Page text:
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Interesting Numbers Associated With Potential EU Ban On Russian Oil

March 21, 2022

A European ban would be a blow for the beleaguered Russian economy, already suffering from Western sanctions. The energy sector contributes as much as one-fifth of Russia’s gross domestic product and makes up around 40% of its budget revenue. In 2021, crude oil and petroleum product exports made up 37% of Russian export revenue, according to the Brussels-based think tank Bruegel.

Around half of Russia’s crude oil exports go to Europe. The EU and U.K. paid around 88 billion euros, equivalent to $97 billion, to Russia for oil exports last year, including crude oil and products, Bruegel said.

An EU ban would constrain European supplies—and global markets. Russia represents around 28% of the bloc’s overall crude oil imports. While oil can flow more easily around the world than gas, a ban of Russian oil to the EU would likely send a supply jolt across global markets.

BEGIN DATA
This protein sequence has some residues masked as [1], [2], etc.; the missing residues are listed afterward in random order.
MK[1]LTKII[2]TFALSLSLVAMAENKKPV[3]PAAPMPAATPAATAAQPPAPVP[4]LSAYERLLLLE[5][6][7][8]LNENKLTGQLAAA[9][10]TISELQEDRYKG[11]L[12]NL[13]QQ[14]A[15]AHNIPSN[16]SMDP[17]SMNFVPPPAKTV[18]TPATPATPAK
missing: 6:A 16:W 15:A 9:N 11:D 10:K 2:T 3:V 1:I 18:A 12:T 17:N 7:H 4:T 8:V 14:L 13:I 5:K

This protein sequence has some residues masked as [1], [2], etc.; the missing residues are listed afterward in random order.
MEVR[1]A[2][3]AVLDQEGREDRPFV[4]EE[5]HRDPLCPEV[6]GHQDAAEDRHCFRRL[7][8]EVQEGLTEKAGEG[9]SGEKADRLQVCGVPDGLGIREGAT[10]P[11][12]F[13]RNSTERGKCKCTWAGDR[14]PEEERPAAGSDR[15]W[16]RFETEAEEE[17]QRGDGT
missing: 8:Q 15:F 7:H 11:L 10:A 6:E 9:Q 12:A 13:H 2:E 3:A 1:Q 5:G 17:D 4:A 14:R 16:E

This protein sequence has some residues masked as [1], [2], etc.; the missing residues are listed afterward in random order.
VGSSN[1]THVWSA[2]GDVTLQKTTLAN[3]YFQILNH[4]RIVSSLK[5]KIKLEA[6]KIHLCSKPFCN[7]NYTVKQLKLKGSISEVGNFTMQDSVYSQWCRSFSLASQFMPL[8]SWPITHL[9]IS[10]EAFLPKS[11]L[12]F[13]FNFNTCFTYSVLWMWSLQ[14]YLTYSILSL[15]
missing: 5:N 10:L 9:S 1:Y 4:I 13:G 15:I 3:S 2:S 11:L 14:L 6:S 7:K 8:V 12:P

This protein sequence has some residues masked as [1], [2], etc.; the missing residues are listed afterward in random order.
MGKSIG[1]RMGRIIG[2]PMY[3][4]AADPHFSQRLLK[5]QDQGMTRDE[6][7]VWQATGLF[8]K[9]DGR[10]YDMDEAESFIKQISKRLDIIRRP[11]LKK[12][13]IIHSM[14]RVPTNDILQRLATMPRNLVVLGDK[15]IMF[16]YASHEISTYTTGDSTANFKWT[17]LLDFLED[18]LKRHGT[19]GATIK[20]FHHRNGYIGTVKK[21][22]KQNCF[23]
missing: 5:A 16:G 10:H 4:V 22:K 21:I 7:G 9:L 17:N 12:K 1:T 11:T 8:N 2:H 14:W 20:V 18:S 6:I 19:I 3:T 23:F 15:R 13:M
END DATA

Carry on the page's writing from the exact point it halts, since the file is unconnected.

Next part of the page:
A ban could, at least temporarily, take out around 3 million barrels a day from a global market of around 100 million barrels a day—a significant chunk in an already tight market, analysts say. Oil prices have soared amid the Ukraine crisis over worry about Russian supply.

The EU also imports from Russia some 15% of its oil products, such as diesel, naphtha and fuel oil, Bruegel said.

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